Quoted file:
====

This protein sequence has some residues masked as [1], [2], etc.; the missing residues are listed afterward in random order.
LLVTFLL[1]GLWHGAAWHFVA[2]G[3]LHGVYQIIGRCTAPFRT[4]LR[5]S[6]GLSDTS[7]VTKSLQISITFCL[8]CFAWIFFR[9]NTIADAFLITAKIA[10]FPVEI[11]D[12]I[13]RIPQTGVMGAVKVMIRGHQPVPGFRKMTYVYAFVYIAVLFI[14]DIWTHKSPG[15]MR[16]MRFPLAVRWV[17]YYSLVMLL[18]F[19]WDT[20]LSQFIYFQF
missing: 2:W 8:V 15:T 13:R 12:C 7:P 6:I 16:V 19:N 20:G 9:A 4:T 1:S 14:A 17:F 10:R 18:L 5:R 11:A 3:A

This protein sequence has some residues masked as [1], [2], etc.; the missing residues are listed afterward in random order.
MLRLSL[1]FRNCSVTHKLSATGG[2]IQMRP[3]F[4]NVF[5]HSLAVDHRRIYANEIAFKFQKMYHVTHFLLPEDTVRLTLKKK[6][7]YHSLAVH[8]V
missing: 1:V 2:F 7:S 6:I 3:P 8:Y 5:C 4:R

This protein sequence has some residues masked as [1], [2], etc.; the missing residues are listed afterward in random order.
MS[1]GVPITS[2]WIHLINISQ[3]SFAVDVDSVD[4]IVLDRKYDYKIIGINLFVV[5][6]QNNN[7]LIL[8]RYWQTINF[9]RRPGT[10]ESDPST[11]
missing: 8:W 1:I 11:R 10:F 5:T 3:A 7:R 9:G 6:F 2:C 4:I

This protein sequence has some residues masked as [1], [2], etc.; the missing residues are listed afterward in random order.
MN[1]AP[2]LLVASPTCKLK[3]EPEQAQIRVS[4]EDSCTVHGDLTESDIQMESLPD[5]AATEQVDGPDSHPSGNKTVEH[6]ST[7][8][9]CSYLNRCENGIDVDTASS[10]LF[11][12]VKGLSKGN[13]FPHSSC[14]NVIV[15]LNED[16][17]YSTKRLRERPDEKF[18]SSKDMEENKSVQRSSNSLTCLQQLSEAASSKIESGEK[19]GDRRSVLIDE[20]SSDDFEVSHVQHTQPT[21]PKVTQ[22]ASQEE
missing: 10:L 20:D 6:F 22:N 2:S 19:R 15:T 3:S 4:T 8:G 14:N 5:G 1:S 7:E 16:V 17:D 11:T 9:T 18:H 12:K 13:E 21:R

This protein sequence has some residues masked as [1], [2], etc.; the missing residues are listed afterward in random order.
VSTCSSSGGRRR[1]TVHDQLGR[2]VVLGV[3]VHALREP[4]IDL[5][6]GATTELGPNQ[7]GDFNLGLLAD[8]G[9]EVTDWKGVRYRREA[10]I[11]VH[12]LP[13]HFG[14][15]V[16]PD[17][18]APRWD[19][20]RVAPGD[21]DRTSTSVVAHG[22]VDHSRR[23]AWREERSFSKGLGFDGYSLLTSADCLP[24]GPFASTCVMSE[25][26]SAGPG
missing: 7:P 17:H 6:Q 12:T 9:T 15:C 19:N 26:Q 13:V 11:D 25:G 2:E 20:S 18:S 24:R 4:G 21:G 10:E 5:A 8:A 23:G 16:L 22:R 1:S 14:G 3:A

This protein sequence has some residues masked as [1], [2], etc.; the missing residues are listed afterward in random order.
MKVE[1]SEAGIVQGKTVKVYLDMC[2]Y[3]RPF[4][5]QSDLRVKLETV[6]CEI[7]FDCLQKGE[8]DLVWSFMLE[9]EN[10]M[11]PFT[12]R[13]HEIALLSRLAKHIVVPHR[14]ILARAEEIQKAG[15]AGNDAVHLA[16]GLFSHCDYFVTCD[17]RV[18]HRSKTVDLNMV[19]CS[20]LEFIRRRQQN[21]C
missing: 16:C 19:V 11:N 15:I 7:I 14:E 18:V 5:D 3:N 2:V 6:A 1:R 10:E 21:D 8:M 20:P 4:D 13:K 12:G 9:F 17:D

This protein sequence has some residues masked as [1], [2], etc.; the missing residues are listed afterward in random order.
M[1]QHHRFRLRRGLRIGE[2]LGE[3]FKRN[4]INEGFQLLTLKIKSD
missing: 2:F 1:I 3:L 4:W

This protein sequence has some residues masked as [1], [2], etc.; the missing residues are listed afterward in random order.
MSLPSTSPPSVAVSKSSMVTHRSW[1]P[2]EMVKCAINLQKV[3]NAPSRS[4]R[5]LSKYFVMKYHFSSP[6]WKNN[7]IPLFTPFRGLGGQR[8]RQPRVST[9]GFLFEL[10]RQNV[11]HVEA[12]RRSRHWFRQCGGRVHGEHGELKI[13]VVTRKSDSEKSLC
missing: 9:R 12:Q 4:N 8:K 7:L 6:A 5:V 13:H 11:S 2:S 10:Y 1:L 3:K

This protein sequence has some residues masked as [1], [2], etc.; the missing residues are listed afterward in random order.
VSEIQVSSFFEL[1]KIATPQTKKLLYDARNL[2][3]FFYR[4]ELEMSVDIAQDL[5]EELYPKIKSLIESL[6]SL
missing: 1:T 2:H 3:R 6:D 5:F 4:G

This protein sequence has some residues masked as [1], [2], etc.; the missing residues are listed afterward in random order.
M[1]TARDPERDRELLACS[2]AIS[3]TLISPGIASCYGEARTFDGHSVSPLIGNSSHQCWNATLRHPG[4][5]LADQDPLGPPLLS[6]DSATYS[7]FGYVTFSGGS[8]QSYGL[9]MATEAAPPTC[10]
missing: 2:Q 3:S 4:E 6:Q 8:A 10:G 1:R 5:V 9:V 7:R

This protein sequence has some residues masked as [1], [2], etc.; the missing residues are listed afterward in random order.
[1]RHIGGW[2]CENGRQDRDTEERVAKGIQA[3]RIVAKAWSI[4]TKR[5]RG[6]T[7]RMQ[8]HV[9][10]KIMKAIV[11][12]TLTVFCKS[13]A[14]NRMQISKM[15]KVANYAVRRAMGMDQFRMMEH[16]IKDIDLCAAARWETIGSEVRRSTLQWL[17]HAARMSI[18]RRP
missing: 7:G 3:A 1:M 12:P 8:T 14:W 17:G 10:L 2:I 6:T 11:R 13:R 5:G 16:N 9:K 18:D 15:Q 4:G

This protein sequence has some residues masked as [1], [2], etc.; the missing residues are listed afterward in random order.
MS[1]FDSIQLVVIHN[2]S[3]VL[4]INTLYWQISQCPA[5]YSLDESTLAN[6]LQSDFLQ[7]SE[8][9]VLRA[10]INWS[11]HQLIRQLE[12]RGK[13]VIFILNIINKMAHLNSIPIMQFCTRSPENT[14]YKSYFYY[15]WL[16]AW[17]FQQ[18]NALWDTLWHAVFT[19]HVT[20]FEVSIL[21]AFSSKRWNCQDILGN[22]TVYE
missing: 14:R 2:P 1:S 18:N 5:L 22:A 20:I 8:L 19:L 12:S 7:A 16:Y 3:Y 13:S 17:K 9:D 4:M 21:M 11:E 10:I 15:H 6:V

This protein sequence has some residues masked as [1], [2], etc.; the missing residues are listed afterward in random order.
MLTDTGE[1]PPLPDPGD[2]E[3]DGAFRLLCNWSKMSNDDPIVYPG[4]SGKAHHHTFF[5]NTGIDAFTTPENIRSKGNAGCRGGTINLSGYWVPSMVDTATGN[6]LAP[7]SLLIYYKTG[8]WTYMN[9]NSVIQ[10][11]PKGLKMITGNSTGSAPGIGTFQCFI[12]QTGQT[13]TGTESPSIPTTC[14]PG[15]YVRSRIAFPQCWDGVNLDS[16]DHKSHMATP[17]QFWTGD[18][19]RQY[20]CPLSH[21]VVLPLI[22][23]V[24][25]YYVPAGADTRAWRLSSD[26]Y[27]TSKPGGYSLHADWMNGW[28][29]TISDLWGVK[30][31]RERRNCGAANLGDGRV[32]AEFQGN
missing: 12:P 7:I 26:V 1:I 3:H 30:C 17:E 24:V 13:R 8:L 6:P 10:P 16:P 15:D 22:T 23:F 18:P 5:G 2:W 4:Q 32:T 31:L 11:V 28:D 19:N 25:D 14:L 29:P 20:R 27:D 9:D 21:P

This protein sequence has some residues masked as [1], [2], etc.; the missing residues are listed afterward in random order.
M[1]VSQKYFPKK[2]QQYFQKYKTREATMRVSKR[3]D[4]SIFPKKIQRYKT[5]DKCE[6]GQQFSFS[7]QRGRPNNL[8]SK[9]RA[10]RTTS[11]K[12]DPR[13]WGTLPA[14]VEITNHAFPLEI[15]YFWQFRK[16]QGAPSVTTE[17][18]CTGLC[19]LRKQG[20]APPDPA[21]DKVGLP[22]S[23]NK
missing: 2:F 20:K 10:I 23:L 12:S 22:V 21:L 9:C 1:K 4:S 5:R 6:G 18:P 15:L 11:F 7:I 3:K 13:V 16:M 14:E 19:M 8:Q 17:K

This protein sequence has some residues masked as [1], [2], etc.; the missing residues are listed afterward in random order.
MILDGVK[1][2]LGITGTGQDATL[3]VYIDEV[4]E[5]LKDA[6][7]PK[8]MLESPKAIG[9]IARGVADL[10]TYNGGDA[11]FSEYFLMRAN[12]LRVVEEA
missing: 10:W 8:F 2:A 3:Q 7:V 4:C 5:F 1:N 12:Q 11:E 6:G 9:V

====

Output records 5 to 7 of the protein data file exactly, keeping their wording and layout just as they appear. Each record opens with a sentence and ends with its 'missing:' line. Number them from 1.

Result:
This protein sequence has some residues masked as [1], [2], etc.; the missing residues are listed afterward in random order.
VSTCSSSGGRRR[1]TVHDQLGR[2]VVLGV[3]VHALREP[4]IDL[5][6]GATTELGPNQ[7]GDFNLGLLAD[8]G[9]EVTDWKGVRYRREA[10]I[11]VH[12]LP[13]HFG[14][15]V[16]PD[17][18]APRWD[19][20]RVAPGD[21]DRTSTSVVAHG[22]VDHSRR[23]AWREERSFSKGLGFDGYSLLTSADCLP[24]GPFASTCVMSE[25][26]SAGPG
missing: 7:P 17:H 6:Q 12:T 9:T 15:C 19:N 26:Q 13:V 11:D 25:G 2:E 20:S 18:S 24:R 4:G 21:G 10:E 5:A 8:A 23:G 16:L 22:R 1:S 14:G 3:A

This protein sequence has some residues masked as [1], [2], etc.; the missing residues are listed afterward in random order.
MKVE[1]SEAGIVQGKTVKVYLDMC[2]Y[3]RPF[4][5]QSDLRVKLETV[6]CEI[7]FDCLQKGE[8]DLVWSFMLE[9]EN[10]M[11]PFT[12]R[13]HEIALLSRLAKHIVVPHR[14]ILARAEEIQKAG[15]AGNDAVHLA[16]GLFSHCDYFVTCD[17]RV[18]HRSKTVDLNMV[19]CS[20]LEFIRRRQQN[21]C
missing: 16:C 19:V 11:N 15:I 7:I 14:E 18:V 5:D 3:N 2:V 6:A 1:R 10:E 21:D 8:M 20:P 4:D 13:K 12:G 9:F 17:D

This protein sequence has some residues masked as [1], [2], etc.; the missing residues are listed afterward in random order.
M[1]QHHRFRLRRGLRIGE[2]LGE[3]FKRN[4]INEGFQLLTLKIKSD
missing: 2:F 1:I 3:L 4:W